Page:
How Do Cold Weather Gloves Work?
So what does it take to build a great glove? Well, there’s a bit of science behind the perfect cold weather varieties. Here’s how it works:
1. It’s All About That Base: Wick Away Water
With any cold weather gloves, it’s all about layering, and layering begins with the base. The base layer is the warmest and the best gloves wick away moisture. Although snow and rain are real winter hazards, sweat is, too.
If there’s anything worse than cold hands, it has to be cold, wet hands. Water assists in the loss of body heat. So the longer you keep hands dry, the warmer they’ll stay.
2. It’s Like a Heat Wave: High-Tech Insulation
Conserving the heat that you’ve got is critical to staying comfortable. That’s where the next layer – insulation – comes in. Insulation doesn’t necessarily make you warmer; it keeps you warm by preventing the warmth from escaping.
The best type of insulation is Thinsulate®. It helps preserve body heat and it’s quick drying, and it’s also lightweight. Other linings, such as foam and jersey, and acrylic fleece BOA, also keep you warm.
3. Gimme Shelter: Waterproof Shell
The outermost layer of cold weather gloves is the shell. There’s a lot that goes into a protective shell, and good performance might mean different things to different people – depending on the task at hand. For example, some people need a shell that’s entirely waterproof. If your hands are around a lot of water while you’re at work, this might make the most sense for you.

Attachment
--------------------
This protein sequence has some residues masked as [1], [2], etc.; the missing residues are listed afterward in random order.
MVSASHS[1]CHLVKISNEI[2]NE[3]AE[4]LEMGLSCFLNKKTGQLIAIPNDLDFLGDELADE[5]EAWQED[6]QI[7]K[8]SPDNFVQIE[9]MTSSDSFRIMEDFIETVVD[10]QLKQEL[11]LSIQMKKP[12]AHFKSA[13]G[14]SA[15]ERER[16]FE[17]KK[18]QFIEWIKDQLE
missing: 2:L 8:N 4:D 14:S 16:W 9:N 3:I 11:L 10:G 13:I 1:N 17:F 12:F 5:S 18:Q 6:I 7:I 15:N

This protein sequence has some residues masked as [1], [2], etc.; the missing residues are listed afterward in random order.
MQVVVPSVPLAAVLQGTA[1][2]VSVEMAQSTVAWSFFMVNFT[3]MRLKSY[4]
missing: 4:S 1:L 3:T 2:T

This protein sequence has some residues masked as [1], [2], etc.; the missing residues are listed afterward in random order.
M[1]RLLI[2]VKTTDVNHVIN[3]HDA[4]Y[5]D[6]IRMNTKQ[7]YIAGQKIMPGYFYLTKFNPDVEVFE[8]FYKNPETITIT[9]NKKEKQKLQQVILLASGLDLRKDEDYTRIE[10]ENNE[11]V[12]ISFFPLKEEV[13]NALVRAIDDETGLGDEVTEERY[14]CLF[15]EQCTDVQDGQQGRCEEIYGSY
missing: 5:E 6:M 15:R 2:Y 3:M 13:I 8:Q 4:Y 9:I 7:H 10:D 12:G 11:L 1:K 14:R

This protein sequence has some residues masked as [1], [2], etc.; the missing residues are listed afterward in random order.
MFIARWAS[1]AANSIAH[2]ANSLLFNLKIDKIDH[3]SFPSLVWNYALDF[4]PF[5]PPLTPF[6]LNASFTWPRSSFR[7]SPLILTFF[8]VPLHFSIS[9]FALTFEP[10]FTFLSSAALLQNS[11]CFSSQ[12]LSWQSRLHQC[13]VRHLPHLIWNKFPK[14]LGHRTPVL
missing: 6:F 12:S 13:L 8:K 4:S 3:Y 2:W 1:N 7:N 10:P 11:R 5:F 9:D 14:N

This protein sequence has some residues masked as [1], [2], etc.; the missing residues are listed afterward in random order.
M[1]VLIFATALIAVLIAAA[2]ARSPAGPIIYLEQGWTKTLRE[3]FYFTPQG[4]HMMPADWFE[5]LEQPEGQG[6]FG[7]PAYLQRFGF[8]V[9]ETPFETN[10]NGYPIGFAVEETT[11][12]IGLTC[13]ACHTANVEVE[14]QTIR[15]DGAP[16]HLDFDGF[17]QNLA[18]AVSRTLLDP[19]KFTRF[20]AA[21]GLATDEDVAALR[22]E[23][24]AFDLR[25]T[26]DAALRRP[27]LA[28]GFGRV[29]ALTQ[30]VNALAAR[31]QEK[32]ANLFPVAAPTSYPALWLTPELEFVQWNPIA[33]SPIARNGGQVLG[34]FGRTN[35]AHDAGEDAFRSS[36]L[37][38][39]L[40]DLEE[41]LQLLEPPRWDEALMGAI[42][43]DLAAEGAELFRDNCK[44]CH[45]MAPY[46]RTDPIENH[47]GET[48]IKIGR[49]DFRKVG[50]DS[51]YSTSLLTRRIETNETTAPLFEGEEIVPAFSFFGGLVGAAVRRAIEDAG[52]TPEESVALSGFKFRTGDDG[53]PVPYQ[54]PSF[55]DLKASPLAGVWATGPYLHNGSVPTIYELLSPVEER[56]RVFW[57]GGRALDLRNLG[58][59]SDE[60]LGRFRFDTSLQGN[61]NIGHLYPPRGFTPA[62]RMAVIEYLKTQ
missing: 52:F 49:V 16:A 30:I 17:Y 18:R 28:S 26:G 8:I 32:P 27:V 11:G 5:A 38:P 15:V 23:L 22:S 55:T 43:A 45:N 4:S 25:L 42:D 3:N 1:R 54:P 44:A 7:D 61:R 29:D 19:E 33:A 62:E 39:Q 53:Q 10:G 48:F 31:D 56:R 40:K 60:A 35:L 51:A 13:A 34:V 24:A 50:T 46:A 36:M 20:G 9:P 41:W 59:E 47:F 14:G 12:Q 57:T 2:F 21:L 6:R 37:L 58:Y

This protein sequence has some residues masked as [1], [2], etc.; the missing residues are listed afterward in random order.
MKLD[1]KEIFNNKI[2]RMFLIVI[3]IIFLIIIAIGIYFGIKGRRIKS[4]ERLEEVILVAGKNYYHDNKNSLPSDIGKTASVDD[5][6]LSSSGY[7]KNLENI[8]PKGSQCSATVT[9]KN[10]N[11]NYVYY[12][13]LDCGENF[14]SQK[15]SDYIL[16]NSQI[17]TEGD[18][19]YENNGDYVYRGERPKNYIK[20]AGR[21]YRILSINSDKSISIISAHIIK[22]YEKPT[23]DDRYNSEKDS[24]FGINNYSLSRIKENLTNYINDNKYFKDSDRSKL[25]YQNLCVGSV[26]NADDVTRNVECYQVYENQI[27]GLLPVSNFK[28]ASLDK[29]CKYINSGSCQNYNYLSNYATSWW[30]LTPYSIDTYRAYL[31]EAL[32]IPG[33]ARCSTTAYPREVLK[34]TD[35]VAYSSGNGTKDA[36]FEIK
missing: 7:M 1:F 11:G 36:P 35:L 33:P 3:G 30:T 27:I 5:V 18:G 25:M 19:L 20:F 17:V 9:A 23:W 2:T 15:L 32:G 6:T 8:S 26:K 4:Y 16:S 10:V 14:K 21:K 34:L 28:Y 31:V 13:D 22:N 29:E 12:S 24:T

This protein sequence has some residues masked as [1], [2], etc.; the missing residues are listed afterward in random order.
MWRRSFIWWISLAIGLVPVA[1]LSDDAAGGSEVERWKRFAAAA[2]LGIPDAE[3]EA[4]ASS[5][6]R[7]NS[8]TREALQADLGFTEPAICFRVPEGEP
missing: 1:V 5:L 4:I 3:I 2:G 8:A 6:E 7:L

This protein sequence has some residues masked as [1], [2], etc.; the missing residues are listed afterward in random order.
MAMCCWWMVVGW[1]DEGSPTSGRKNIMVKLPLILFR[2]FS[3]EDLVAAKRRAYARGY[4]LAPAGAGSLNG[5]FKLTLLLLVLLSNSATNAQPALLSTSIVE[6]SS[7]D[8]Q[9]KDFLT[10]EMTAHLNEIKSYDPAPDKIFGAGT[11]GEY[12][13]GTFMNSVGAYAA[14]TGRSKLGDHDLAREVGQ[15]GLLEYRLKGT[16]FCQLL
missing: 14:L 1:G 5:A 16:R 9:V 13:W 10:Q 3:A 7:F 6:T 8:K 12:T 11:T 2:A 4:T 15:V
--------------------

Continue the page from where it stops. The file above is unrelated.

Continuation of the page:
That being said, some workers are more in need of gloves with good breathability. With a high-tech shell, you get fantastic breathability plus water resistance. Some gloves are waterproof only at the palms, but have a breathable back. This is great if your hands tend to sweat, and you need to help the lining dry quicker.
Mittens are another idea for people who work in really cold areas. The layering technology is the same as with other cold-weather gloves: a water-wicking base, insulation, and a great shell. But because the fingers are enclosed together instead of separate, they stay warmer. Mitts might not be ideal for everyone, but one-finger mitts make them a possibility for more people. This gives you a range of motion for your thumb and first finger, while the rest of your fingers stay together.
Staying warm and dry in brutally cold weather has been the pursuit of many workers since cold became, well, cold. There’s more to it than finding heavier and heavier gloves. Fully waterproof isn’t always the best choice, either.
Your work style and job dictate a lot of what you need. As long as you “Don’t Stop Believing” in moisture-wicking, insulation, and protection against rain and snow, you’re on the right track.
Want a tried and tested pair of cold weather gloves that offer all three? Why not request a pair of these babies? They’ll keep your hands both warm – and dry – for hours!